Detailed specification continued:
Fiberglass fuse and balsa built-up wing
Wing Covering Material: Covering, painted, decals applied and clear coated. The aircraft has a beautiful flat, non-glossy finish. This is superior to glossy covering materials. It is scratch, tear and wrinkle resistant. The covering material is a brand name covering which has a special paint adherant layer. The covering goes on clear, and is then primed and painted, then clearcoated.
Retract system: including alloy wheels, oleo struts etc. Incorporate all of the latest design improvements.
The P-51 Mustang was the principle long range fighter in the allied arsenal. Its iconic lines and design made it one of the most recognized aircraft of the era.
The P-51 arose from a need for a fighter aircraft for the RAF in accordance with the Lend Lease Act. The British had a need for more fighter aircraft and their manufacturing plants were operating at capacity and under constant threat of bombing by the Luftwaffe. The British considered the P-40 Warhawk, but it too was being produced at capacity, and no other suitable aircraft could be found. As a result, the British contracted with North American Aviation, who also manufactured the Harvard trainer, to design and build a new aircraft, which became the Mustang.
The original Mustangs used an Allison engine which quickly was recognized as being not up to the task. The British suggested using a Rolls Royce Merlin 61 engine, whcih would drastically improve the aircraft's high altitude performance. When this proved a successful variant it was designated the P-51B and put into full scale production. With the new engine and the improved high altitude performance, and especially the more efficient fuel economy, the aircraft proved capable of providing long range escort for allied bombers. This was especially true after the introduction of tanks. It entered full service in October of 1943, and its ascendence as an escort fighter was the catalyst for an incredible reduction in the attrition rates of allied daylight bombing raids.
After the introduction of the B version of the mustang, pilots reported that its poor rearward view was problematic, even though it was typical of most fighters of the era. Most of the RAF's fleet were fitted with a malcolm hood, which had a similar appearance to the canopy of a spitfire. A better solution was the tear canopy which was being fitted on the RAF's tempests and typhoons. North American Aviation modified the aircraft to accomodate this style of canopy, added two more .50 calibre machine guns, bringin the total to 6 and some minor changes to the landing gear which changed th profile of the leading edge of the wings. This variant became designated the P-51D, which proved one of the most important aircraft of all time. It was the predominant allied fighter aircraft from 1944 to the end of the war.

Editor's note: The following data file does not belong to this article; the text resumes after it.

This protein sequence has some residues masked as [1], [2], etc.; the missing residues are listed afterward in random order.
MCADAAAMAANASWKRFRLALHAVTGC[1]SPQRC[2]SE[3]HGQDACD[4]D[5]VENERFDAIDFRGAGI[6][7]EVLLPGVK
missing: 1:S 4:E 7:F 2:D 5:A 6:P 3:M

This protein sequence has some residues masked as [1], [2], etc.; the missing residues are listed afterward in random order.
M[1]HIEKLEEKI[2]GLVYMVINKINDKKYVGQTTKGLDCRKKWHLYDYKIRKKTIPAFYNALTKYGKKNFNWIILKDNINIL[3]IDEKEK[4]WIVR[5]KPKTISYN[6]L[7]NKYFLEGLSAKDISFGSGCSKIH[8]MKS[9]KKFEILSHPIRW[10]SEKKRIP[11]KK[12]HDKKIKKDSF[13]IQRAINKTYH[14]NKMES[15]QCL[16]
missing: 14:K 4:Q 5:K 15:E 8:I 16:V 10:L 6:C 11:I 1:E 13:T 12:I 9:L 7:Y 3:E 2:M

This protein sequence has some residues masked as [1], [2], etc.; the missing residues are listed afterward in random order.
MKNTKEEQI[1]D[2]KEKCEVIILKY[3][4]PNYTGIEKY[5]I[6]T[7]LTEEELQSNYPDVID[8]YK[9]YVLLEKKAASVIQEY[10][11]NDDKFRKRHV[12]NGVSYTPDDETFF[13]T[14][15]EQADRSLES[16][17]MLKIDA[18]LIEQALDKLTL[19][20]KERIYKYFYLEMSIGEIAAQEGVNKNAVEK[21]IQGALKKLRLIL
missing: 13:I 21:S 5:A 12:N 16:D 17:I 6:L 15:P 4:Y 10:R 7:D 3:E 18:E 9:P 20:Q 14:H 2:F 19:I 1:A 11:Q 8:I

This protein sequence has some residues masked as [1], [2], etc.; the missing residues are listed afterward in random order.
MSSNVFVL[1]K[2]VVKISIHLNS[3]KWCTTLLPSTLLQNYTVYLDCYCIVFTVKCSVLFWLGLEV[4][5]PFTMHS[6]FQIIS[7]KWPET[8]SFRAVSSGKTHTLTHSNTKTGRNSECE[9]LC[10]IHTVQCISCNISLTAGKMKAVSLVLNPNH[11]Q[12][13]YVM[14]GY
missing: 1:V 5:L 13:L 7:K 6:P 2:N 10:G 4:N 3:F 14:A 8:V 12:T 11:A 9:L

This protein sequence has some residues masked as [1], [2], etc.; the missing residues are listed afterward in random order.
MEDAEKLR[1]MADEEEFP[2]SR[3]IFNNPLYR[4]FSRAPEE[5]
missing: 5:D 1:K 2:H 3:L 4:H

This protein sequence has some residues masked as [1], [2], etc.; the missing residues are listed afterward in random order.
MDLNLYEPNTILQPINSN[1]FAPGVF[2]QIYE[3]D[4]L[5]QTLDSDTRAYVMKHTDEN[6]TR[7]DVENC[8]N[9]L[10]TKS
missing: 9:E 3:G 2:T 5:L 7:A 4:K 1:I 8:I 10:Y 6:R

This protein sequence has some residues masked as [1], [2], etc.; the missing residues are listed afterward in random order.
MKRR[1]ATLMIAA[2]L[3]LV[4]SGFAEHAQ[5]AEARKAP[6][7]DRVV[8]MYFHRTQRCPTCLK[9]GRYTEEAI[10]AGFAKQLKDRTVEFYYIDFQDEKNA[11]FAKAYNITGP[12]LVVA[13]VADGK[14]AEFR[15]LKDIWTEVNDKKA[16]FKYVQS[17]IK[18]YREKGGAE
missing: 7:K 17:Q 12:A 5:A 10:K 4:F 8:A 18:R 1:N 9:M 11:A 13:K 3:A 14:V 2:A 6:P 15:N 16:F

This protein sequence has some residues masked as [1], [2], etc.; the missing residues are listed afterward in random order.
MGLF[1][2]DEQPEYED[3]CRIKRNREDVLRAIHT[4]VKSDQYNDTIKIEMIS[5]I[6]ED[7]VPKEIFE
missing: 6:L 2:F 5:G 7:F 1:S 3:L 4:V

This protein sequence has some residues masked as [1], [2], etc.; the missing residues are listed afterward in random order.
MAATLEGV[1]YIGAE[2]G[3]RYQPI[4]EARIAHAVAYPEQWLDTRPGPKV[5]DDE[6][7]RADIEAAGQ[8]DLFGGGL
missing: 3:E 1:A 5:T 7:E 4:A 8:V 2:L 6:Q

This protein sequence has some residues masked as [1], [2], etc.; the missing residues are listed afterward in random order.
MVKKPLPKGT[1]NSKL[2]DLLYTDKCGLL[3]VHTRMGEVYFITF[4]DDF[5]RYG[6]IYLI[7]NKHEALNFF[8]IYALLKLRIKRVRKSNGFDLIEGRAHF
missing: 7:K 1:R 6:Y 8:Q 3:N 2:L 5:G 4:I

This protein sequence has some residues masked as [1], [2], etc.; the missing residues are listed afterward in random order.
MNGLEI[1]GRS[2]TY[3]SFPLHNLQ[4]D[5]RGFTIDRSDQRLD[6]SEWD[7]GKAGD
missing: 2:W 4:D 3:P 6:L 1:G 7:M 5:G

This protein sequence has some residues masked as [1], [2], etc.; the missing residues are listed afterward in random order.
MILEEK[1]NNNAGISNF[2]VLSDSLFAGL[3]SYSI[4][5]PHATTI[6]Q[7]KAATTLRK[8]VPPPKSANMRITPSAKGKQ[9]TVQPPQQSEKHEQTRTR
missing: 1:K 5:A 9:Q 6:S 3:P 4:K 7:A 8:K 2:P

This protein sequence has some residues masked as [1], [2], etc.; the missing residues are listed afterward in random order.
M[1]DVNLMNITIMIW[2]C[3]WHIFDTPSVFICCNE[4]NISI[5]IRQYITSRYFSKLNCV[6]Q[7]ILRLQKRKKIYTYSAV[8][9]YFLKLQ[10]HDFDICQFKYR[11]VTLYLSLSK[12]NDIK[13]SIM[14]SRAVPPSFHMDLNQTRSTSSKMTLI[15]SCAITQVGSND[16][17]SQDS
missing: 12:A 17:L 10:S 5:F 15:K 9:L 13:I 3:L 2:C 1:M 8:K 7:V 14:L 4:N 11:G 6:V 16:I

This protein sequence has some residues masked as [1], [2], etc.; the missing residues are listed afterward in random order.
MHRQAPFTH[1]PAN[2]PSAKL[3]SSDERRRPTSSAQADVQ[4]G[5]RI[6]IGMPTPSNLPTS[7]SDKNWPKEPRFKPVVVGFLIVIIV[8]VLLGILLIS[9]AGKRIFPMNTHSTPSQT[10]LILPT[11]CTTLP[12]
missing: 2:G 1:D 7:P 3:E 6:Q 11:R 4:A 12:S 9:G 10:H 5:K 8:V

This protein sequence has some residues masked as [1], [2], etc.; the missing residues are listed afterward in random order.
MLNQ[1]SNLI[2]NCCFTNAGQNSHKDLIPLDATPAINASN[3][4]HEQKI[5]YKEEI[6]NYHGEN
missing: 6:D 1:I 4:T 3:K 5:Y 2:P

The Mustang airframe continued to serve in allied airforces late into the 50's. It saw action in Korea in US hands, and a number of them also saw combat at the hands of Israeli pilots during the war of Independence in 1948 and even during the Suez crisis in 1956 (although by that time the IAF was flying mostly French jet aircraft). The last US mustang was withdrawn from service in the West Virginia ANG in 1957. In continued to serve with a variety of nations around the world, the last one being in the Dominican Republic, it was withdrawn from service in 1984. The last one lost in combat was ironically against the US. A Dominican F-51 Mustang was shot down by US forces during Operation Powerpack in 1965-66. All in all, the Mustang earned its place in history as one of the greatest military aircraft of all time.
The P-51D istened "Glamorous Glen III" was flown by Captain Chuck Yeager of the 357th fighter group, 363rd Fighter Squadron in the Winter of 1944. Besides being famous as the first person to fly beyond the speed of sound after the war (in the Bell X-1), Yeager was a genuine fighter ace. He notched 11 1/2 kills during the war. However, he almost didn't make it that far. During his 8th mission he was shot down over France, and with the help of the resistance was successfully smuggled back to England by way of Spain. During the 2 months he was with the resistance he aided them in their cause against the Germans and was awarded a bronze star for helping a fellow downed aviator with an injured leg over the Pyrenees mountain range.
Upon returning to combat he distinguished himself as a pilot of unique talents. He was the first 'ace in a day' scoring 5 kills in a single day. He scored one of the first kills on an ME-262 jet fighter.
After the war Yeagar was a test pilot, and later was promoted to command of several fighter units in Germany and South East Asia, which included combat service in Vietnam. He retired as a highly decorated Brigadier General (though in retirement he was honoured with a promotion to Major General). His awards included a Silver Star with an oak leaf cluster, a Legion of Merit with an oak leaf cluster, a Distinguished Flying Cross with 2 oak leaf clusters, a Bronze Star, a Purple Heart, Air Medal with 10 oak leaf clusters, a Distinguished unit citation with oak leaf cluster, a Presidential medal of Freedom, and three unique medals for the act of breaking the sound barrier. Yeager remains one of the most historically significant pilots of all time.